Gothic Histories: The Taste for Terror, 1764 to the Present

Image of Gothic Histories: The Taste for Terror, 1764 to the Present
Release Date: 
June 5, 2010
Bloomsbury Academic
Reviewed by: 

Drawn to the hallucinatory, enchanted by the morbid, the gothic sensibility mixes incarceration with necromancy, technology with architecture, vampires with séances. The bizarre and wild, Professor Bloom explains in this spirited survey, emerged with the European fear of modernity. Beginning with Horace Walpole’s The Castle of Otranto in 1764, authors disturbed by the loss of control presented by democracy, rebellion, and technology reacted by reviving antiquarian settings, scientific subversion, and macabre predicaments.

How could a style of ecclesiastical architecture claim the same adjective as erotic and violent tales? Medievalism and a return to Catholic caricatures compete with God-denying, sexual, and sadistic torment. Bloom accounts for their common ambiguity. Gothic set the “mind in relationship to the supernatural, the universal and the divine.” Gothic tropes preceded psychology by a century and a half as they revealed hidden, repressed, and alienated fears. The dead return as if alive, the imprisoned claw toward release, and the restrained writhe against their bonds.

This introduction moves rapidly through the 250 years of this genre. English and German writers sparked the movement. Female sensibilities imbued early British stories, while Teutonic terror tended toward brooding Byronic anti-heroes, the occult, the metaphysical, and the irrational. “Gothic horror,” Bloom elaborates, “is about that which should not be.” Its characters face the abyss and the end of sanity. Their moment of awful recognition allows the spectator to enjoy a frisson of annihilation while the distance between action and witness toys with the safety of the viewer. A reader glimpses the “otherness of cosmic indifference” which lies at the core of the gothic encounter.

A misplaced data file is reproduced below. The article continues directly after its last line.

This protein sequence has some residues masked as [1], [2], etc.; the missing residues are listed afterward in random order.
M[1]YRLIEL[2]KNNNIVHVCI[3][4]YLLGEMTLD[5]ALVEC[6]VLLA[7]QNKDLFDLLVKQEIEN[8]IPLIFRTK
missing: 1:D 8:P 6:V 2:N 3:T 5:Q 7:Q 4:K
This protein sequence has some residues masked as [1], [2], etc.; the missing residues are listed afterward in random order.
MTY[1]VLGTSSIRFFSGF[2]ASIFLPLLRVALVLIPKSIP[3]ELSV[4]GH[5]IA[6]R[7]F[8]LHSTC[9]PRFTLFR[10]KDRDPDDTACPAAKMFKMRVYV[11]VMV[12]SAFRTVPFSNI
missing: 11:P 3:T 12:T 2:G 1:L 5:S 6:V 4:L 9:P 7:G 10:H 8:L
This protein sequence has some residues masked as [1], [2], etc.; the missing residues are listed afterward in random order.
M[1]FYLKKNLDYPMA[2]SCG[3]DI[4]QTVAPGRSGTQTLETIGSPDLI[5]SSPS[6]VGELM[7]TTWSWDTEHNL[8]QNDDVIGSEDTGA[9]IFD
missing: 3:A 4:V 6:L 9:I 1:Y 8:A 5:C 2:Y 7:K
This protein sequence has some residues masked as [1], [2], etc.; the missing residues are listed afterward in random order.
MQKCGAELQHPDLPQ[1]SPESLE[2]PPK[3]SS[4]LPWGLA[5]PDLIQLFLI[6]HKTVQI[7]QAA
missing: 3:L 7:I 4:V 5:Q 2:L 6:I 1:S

The Romantic era rushed into emotional, despairing, destructive tendencies that revolution and industrialization hastened. In Frankenstein, the “monster’s self-questioning is the first real expression during the nineteenth century of the existential crisis of those who felt they were abandoned by God and who sought revenge for this abandonment.” Mary Shelley’s story roams a ruined landscape, articulating the bewilderment of the stranger, wandering where salvation eludes those who never asked to be created. Her predecessors toyed with humanist progress as an answer, but Shelley and later gothic authors began to stand for refusal. Denial of transcendence and a rejection of liberation darkened tales.

The French Revolution tinted this gothic tone. Social collapse, feared by the aristocracy, gave way to psychic decay. Penetration and violation flooded the vulnerable self. The body turned into a prison. Tales told “the language of ruin.” Bloom defines this mode: “Gothic is the map of a border, a mapping of the edge always illuminated by the shadow of night and the rays of the moon.” The gothic forays into that unknown territory within the self, he adds, predicted what psychoanalysis would later confirm. Instead of goodness and creativity, violent will and self-destructive tendencies lurked.